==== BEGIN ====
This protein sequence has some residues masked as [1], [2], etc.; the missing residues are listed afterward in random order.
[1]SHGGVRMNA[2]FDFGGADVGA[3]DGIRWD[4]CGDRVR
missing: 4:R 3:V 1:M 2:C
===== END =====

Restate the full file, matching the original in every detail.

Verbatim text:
This protein sequence has some residues masked as [1], [2], etc.; the missing residues are listed afterward in random order.
[1]SHGGVRMNA[2]FDFGGADVGA[3]DGIRWD[4]CGDRVR
missing: 4:R 3:V 1:M 2:C